After looking back to an amazing accomplishment that took place 40 years ago, many of us have been wondering how much more we could have achieved in space over the last four decades.
After being held back for so long, just a few years ago NASA was given a meaningful direction, the Vision for Space Exploration, a mission to reach out to the Moon, Mars and beyond. Achieving this vision was placed into the hands of competent and capable engineers like Werner von Braun, rather than being disastrously micromanaged by politicians such as with former U.S. President Lyndon Johnson’s administration running the Vietnam War.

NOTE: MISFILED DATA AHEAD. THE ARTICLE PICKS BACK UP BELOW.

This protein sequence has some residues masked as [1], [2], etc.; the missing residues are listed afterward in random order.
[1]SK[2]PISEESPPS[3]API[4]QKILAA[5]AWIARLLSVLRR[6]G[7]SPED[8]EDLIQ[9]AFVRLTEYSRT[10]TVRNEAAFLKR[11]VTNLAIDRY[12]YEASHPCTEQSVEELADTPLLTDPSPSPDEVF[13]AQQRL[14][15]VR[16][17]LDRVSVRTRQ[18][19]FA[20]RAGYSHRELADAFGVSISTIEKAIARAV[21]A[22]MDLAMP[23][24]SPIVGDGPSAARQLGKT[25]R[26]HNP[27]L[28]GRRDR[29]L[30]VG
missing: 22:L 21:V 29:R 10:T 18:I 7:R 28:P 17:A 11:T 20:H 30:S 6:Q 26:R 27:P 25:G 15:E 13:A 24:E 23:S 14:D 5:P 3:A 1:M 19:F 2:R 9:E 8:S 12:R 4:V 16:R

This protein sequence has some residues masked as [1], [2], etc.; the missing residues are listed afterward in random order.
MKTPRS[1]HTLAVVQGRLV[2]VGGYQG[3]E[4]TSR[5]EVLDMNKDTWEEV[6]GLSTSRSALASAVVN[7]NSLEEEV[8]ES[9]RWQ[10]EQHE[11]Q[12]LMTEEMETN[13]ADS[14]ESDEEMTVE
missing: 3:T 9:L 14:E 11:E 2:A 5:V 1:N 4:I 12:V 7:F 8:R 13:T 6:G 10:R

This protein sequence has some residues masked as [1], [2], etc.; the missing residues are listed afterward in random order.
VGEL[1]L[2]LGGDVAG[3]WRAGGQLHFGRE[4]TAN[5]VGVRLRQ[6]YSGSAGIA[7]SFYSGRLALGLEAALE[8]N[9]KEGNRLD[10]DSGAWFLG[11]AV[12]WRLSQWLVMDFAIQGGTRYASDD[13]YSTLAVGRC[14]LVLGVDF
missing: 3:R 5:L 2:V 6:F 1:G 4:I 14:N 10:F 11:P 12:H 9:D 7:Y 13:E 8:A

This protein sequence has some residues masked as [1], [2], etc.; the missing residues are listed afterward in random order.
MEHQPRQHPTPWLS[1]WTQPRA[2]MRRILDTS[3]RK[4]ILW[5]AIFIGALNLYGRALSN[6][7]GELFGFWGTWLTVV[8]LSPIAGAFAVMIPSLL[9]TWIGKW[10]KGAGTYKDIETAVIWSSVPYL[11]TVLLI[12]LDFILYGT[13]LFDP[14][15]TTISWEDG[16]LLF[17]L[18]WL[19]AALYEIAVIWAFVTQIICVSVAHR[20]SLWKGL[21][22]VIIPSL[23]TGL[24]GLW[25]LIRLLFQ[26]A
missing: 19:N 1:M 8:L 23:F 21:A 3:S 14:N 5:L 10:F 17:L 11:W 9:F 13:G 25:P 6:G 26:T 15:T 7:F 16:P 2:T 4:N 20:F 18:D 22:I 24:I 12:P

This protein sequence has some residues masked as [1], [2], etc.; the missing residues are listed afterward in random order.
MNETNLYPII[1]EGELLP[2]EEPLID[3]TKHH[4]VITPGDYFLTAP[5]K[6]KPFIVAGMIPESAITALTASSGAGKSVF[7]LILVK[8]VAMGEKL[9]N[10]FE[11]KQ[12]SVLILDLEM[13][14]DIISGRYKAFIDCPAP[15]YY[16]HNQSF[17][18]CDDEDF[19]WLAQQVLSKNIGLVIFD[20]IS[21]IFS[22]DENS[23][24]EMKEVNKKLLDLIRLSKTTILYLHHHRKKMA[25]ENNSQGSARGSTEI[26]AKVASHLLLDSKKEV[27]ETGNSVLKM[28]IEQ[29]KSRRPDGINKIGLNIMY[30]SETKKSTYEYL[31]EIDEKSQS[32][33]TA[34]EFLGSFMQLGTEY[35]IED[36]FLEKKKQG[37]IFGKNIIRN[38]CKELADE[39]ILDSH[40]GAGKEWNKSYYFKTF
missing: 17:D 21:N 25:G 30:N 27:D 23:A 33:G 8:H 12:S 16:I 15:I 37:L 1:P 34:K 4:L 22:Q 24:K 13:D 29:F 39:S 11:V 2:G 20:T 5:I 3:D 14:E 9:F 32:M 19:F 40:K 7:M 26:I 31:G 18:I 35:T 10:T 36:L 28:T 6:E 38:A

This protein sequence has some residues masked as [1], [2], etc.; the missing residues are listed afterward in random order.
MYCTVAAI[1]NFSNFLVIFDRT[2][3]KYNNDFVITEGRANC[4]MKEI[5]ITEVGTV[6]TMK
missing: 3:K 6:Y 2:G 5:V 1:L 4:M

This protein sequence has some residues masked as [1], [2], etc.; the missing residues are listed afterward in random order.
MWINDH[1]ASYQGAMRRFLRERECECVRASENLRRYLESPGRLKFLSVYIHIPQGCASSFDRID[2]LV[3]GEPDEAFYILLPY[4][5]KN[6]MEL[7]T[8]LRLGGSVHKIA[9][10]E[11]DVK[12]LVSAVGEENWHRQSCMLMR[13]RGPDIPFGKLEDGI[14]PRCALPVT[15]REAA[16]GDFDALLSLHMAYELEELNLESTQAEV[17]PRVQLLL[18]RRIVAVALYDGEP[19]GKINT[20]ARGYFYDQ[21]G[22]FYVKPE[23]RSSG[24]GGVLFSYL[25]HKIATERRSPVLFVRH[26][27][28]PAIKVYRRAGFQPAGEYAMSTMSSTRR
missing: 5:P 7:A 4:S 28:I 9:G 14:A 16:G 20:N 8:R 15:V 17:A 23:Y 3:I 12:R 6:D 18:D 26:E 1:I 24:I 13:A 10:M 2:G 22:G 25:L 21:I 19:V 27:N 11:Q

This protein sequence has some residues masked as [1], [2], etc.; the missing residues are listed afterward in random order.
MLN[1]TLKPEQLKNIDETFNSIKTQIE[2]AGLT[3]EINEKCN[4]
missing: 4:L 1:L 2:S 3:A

Our space agency has undertaken the development of a practical, versatile, safe and reasonably economical system, Constellation, for achieving these objectives. Unlike the dead-end race to beat the Russians, this is a long-term commitment with flexible target dates dictated by realistic NASA budgets.
In contrast, a recent review committee has been putting forward impatient and short-sighted arguments that because NASA might not be able to complete a Moon landing by 2020, the entire program should be scrapped, and NASA should once again be cast adrift. This temporally challenged group also appears to have problems thinking beyond low Earth orbit.
NASA does not need a larger budget. What it does need is consistency and even a fair amount of insulation from the turmoil that is so inherent in our sometimes less than perfect system of government. Forty years from now, let us hope that we will not still feel this same sense of loss.